Irish researchers aim to shine more sunlight into buildings

15 Nov 2023

IERC researchers. From left: PhD candidate Tianren Chen, Prof Brian Norton and PhD candidate Sahar Rostamzad. Image: Gerard McCarthy

The IERC team are developing devices that can store solar energy to bring natural light deeper into buildings for longer periods.

Researchers from the International Energy Research Centre (IERC) are looking at novel daylight enhancing techniques to reduce the need for electrical lighting and improve health.

There have been various studies that suggest exposure to natural daylight is beneficial for people’s physical and mental health, by improving alertness, mood, sleep patterns and more. But getting the right amount of natural light exposure can be difficult, particularly in countries like Ireland with frequent cloudy conditions.

To address this, the IERC team, based at the Tyndall National Institute at University College Cork, are looking at new ways to improve the amount of daylight exposure people receive – even during cloudy or overcast days.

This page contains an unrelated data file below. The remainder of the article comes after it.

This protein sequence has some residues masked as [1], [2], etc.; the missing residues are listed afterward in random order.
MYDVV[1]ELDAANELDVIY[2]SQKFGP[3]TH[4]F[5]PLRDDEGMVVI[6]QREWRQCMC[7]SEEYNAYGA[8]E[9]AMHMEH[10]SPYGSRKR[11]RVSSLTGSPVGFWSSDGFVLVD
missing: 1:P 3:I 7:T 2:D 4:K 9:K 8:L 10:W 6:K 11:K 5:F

This research team claims to be developing the world’s first luminescent devices that capture and spread daylight deeper into buildings. The team claims these devices can also modify the light’s spectrum to meet the requirements of the non-visual receptors in our eyes that control our circadian rhythms.

The project’s leader, Tyndall’s Prof Brian Norton, said these devices use “quantum dots” to absorb solar energy, which can then be used in buildings for longer periods.

“These luminescent systems will extend the period for which daylight can be used, resulting in improved biorhythmic health for occupants, as well as displacing the energy and greenhouse gas emissions associated with artificial lighting,” Norton said.

Norton claimed that artificial lighting can represent up to 20pc of a commercial building’s energy use, which means these devices could lead to significant energy savings. The team estimates that using more natural light could save up to 75pc of the energy a building uses for artificial lighting.

“I am delighted to conduct research which will help us to better harness light from the sky at Tyndall National Institute, named after renowned Irish scientist, John Tyndall, who was the first to discover why the sky is blue,” Norton said. (Blue light is scattered more than other colours because it travels in shorter, smaller waves).

Earlier this month, researchers from Tyndall joined a collaborative €2.6m project with UK academics to address key challenges on the road to quantum computers. While last year, the IERC revealed a research project that aims to reduce the amount of ‘dispatch downtime’ that occurs in Irish solar power plants.

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Leigh Mc Gowran is a journalist with Silicon Republic